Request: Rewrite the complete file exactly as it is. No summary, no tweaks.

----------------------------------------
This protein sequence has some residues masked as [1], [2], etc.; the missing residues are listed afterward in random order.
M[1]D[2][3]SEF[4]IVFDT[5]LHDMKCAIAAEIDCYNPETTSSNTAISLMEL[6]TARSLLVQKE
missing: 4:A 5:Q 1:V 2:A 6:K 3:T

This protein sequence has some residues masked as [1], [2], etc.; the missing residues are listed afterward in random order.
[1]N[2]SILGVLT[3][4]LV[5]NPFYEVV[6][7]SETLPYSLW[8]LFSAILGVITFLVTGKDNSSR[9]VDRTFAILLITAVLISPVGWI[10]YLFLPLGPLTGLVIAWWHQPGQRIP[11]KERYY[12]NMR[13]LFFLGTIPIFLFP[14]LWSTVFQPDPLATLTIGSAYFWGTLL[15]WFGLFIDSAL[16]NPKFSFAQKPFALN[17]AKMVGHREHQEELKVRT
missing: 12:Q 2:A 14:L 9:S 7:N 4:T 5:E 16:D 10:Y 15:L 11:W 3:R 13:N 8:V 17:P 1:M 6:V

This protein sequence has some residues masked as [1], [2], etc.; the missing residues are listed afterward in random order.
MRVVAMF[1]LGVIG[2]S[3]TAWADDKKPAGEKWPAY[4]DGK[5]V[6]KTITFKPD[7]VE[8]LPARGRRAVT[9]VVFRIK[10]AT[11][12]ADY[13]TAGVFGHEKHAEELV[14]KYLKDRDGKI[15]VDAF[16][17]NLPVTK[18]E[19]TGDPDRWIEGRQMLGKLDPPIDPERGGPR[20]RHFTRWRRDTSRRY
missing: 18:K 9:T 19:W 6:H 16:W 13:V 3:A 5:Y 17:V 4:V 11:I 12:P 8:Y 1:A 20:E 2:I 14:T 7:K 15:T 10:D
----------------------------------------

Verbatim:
This protein sequence has some residues masked as [1], [2], etc.; the missing residues are listed afterward in random order.
M[1]D[2][3]SEF[4]IVFDT[5]LHDMKCAIAAEIDCYNPETTSSNTAISLMEL[6]TARSLLVQKE
missing: 4:A 5:Q 1:V 2:A 6:K 3:T

This protein sequence has some residues masked as [1], [2], etc.; the missing residues are listed afterward in random order.
[1]N[2]SILGVLT[3][4]LV[5]NPFYEVV[6][7]SETLPYSLW[8]LFSAILGVITFLVTGKDNSSR[9]VDRTFAILLITAVLISPVGWI[10]YLFLPLGPLTGLVIAWWHQPGQRIP[11]KERYY[12]NMR[13]LFFLGTIPIFLFP[14]LWSTVFQPDPLATLTIGSAYFWGTLL[15]WFGLFIDSAL[16]NPKFSFAQKPFALN[17]AKMVGHREHQEELKVRT
missing: 12:Q 2:A 14:L 9:S 7:N 4:T 5:E 16:D 10:Y 15:L 11:W 3:R 13:N 8:V 17:P 1:M 6:V

This protein sequence has some residues masked as [1], [2], etc.; the missing residues are listed afterward in random order.
MRVVAMF[1]LGVIG[2]S[3]TAWADDKKPAGEKWPAY[4]DGK[5]V[6]KTITFKPD[7]VE[8]LPARGRRAVT[9]VVFRIK[10]AT[11][12]ADY[13]TAGVFGHEKHAEELV[14]KYLKDRDGKI[15]VDAF[16][17]NLPVTK[18]E[19]TGDPDRWIEGRQMLGKLDPPIDPERGGPR[20]RHFTRWRRDTSRRY
missing: 18:K 9:T 19:W 6:H 16:W 13:V 3:A 5:Y 17:V 4:V 11:I 12:P 8:Y 1:A 20:E 2:I 14:T 7:K 15:T 10:D